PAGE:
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  6. Just proves that before you open your soul bare, before your feelings are naked, there's got to be something hidden inside. I don't think this album is any less sincere than Bon Iver's debut. But there's a big difference between tearing yourself apart to deliver something that was hidden and just... you know, tearing yourself apart for the sake of tearing yourself apart.

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    1. Sorry. I meant "I don't think Bon Iver's debut is any less sincere than this album"

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  7. I think the beauty of Lennon post-Beatles was that he wasn't just trying to write hits. The melodic instincts were there but there's a don't-care-what-you-think vein running through his songs, especially on this album. There's more courage and authenticity in these songs than in anything by Black Sabbath for instance because they come from the heart. This kind of honesty is both rare and difficult to pull off in a medium where popularity is the eponymous goal.

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  8. Don't know why but I've never been able to connect with this album on any emotional level despite all the supposedly "universal" themes. It's one of those records I truly admire more than enjoy listening. I like the "punch in the guts" feel of some of the rockers ("I found out" especially), some are okay ("Working class hero", "Hold on", "Remember") but the epic-themed ballads ("Love", "God", "Isolation") do little or nothing to me.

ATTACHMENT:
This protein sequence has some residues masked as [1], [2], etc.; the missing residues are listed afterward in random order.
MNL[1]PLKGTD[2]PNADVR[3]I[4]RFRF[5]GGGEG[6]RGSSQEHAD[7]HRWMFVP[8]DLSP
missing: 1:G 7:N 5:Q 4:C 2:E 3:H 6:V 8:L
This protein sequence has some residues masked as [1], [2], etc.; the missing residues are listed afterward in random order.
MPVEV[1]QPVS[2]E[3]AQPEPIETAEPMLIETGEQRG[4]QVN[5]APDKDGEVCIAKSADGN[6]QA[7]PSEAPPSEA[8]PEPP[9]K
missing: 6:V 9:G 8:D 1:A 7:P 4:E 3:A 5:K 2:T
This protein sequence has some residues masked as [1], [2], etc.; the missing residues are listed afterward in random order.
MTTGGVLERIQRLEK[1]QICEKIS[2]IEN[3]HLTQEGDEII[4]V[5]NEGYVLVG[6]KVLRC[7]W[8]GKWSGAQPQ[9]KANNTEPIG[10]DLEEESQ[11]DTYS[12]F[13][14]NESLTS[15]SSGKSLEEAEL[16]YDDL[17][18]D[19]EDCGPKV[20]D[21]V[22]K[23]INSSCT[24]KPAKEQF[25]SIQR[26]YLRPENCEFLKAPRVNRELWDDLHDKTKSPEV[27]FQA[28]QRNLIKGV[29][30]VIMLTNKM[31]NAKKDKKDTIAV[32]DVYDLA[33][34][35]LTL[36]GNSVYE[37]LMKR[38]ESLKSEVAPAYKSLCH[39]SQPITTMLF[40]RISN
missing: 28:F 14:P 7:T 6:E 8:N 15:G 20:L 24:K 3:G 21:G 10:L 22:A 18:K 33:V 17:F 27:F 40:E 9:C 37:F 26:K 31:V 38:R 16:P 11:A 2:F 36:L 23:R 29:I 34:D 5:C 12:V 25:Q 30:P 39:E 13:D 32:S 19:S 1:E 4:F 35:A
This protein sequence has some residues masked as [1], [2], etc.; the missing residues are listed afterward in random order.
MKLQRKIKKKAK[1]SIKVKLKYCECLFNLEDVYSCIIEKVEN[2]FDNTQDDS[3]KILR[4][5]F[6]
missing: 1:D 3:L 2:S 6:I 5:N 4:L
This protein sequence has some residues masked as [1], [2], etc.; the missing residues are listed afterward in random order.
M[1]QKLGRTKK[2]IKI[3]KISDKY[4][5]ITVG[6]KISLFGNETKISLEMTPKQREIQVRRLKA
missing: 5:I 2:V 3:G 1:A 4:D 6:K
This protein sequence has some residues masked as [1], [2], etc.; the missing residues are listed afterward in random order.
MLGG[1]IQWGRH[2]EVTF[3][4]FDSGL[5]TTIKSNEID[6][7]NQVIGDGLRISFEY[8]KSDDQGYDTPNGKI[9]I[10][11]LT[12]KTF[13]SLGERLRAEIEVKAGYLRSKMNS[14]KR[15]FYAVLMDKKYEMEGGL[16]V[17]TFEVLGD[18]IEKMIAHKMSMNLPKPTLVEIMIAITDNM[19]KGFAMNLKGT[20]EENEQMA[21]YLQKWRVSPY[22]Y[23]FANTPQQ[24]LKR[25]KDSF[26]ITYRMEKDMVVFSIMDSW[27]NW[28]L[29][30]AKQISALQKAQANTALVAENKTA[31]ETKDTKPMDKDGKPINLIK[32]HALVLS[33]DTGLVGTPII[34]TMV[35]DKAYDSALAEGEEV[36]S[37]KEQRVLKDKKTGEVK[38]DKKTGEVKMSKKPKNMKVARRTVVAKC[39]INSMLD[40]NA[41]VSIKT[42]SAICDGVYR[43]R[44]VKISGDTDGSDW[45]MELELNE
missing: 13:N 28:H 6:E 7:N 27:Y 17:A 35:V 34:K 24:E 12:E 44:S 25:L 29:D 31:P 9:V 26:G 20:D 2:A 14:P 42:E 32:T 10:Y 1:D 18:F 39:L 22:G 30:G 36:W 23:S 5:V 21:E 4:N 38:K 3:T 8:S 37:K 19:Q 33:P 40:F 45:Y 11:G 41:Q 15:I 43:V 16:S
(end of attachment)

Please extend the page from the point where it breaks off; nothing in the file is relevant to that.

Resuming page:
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  9. Superb review. I for one am happy to see the "Serious John and Wussy Paul" narrative take some hits (the new story seems to be "Cruel John and Kind Paul," which actually seems pretty fair), and I can't understand how an openminded listener could possibly prefer the majority of Lennon's 70s output to McCartney's (and I'm speaking as an ardent fan of "Rock and Roll"). But "Plastic Ono Band" is definitely one of the best albums ever. Lennon makes these lyrics come alive, with his voice, with his guitar shredding, with his cohorts. He would never sound so inspired again.

    And thank you, for spending some time on "Look at me" and "Well Well Well," the most slept on tracks of John's career. I'd put "Remember" in that company, too!

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  10. I prefer Imagine overall. Less miserable.